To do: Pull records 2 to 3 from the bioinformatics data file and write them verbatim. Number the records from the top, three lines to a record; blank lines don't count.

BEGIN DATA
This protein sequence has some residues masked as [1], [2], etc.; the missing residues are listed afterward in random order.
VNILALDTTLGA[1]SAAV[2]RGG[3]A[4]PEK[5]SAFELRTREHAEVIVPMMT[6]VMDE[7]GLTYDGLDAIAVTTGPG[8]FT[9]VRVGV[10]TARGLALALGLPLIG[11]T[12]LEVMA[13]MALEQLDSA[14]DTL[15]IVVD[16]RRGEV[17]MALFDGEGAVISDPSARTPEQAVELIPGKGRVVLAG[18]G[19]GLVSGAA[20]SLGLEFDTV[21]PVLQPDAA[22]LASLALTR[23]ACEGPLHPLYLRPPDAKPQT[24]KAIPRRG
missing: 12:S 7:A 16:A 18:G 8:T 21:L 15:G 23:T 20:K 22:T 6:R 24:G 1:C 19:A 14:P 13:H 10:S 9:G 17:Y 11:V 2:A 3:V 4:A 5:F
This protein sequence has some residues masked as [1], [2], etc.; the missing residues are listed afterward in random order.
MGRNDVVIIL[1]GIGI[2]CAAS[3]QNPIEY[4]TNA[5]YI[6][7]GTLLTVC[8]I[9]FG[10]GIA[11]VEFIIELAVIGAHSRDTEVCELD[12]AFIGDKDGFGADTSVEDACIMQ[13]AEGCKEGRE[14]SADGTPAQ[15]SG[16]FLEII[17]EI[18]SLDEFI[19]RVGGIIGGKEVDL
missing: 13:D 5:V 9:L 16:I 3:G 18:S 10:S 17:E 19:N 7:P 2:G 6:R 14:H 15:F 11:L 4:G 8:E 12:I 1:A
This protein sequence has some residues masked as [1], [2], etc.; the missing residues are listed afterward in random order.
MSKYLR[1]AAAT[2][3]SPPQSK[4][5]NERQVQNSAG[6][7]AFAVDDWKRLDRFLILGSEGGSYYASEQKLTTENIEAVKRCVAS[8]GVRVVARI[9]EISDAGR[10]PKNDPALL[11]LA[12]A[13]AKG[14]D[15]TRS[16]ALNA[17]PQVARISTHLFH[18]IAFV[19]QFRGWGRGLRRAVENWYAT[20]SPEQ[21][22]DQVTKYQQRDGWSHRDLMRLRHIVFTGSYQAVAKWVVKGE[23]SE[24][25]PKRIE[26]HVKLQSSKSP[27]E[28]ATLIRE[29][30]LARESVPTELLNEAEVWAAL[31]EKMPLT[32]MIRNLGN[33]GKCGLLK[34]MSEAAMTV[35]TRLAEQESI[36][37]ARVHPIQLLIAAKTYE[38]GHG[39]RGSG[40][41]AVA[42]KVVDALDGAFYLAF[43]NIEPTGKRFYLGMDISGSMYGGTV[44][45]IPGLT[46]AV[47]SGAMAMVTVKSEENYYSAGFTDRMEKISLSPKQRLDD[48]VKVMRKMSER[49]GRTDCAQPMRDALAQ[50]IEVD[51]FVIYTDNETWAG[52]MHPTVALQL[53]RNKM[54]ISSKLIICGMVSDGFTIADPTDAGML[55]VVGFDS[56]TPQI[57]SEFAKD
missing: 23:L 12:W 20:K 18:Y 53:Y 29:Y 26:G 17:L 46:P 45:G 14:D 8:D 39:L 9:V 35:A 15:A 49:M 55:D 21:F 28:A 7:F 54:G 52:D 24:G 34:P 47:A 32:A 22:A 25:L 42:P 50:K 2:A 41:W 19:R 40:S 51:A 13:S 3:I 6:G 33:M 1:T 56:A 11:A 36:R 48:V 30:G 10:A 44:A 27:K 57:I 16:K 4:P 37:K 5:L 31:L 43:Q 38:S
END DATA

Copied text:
This protein sequence has some residues masked as [1], [2], etc.; the missing residues are listed afterward in random order.
MGRNDVVIIL[1]GIGI[2]CAAS[3]QNPIEY[4]TNA[5]YI[6][7]GTLLTVC[8]I[9]FG[10]GIA[11]VEFIIELAVIGAHSRDTEVCELD[12]AFIGDKDGFGADTSVEDACIMQ[13]AEGCKEGRE[14]SADGTPAQ[15]SG[16]FLEII[17]EI[18]SLDEFI[19]RVGGIIGGKEVDL
missing: 13:D 5:V 9:L 16:I 3:G 18:S 10:S 17:E 19:N 7:P 2:G 6:R 14:H 15:F 11:L 4:G 8:E 12:I 1:A
This protein sequence has some residues masked as [1], [2], etc.; the missing residues are listed afterward in random order.
MSKYLR[1]AAAT[2][3]SPPQSK[4][5]NERQVQNSAG[6][7]AFAVDDWKRLDRFLILGSEGGSYYASEQKLTTENIEAVKRCVAS[8]GVRVVARI[9]EISDAGR[10]PKNDPALL[11]LA[12]A[13]AKG[14]D[15]TRS[16]ALNA[17]PQVARISTHLFH[18]IAFV[19]QFRGWGRGLRRAVENWYAT[20]SPEQ[21][22]DQVTKYQQRDGWSHRDLMRLRHIVFTGSYQAVAKWVVKGE[23]SE[24][25]PKRIE[26]HVKLQSSKSP[27]E[28]ATLIRE[29][30]LARESVPTELLNEAEVWAAL[31]EKMPLT[32]MIRNLGN[33]GKCGLLK[34]MSEAAMTV[35]TRLAEQESI[36][37]ARVHPIQLLIAAKTYE[38]GHG[39]RGSG[40][41]AVA[42]KVVDALDGAFYLAF[43]NIEPTGKRFYLGMDISGSMYGGTV[44][45]IPGLT[46]AV[47]SGAMAMVTVKSEENYYSAGFTDRMEKISLSPKQRLDD[48]VKVMRKMSER[49]GRTDCAQPMRDALAQ[50]IEVD[51]FVIYTDNETWAG[52]MHPTVALQL[53]RNKM[54]ISSKLIICGMVSDGFTIADPTDAGML[55]VVGFDS[56]TPQI[57]SEFAKD
missing: 23:L 12:W 20:K 18:Y 53:Y 29:Y 26:G 17:L 46:P 45:G 14:D 8:D 39:L 9:V 35:A 15:A 49:M 55:D 21:F 28:A 7:F 54:G 52:D 24:G 34:P 47:A 32:A 22:A 25:L 42:P 50:K 2:A 41:W 19:R 40:S 51:A 13:S 3:I 6:G 33:M 1:T 56:A 11:A 36:R 48:V 30:G 10:A 44:A 27:K 57:I 16:K 4:P 37:K 5:L 31:L 43:Q 38:S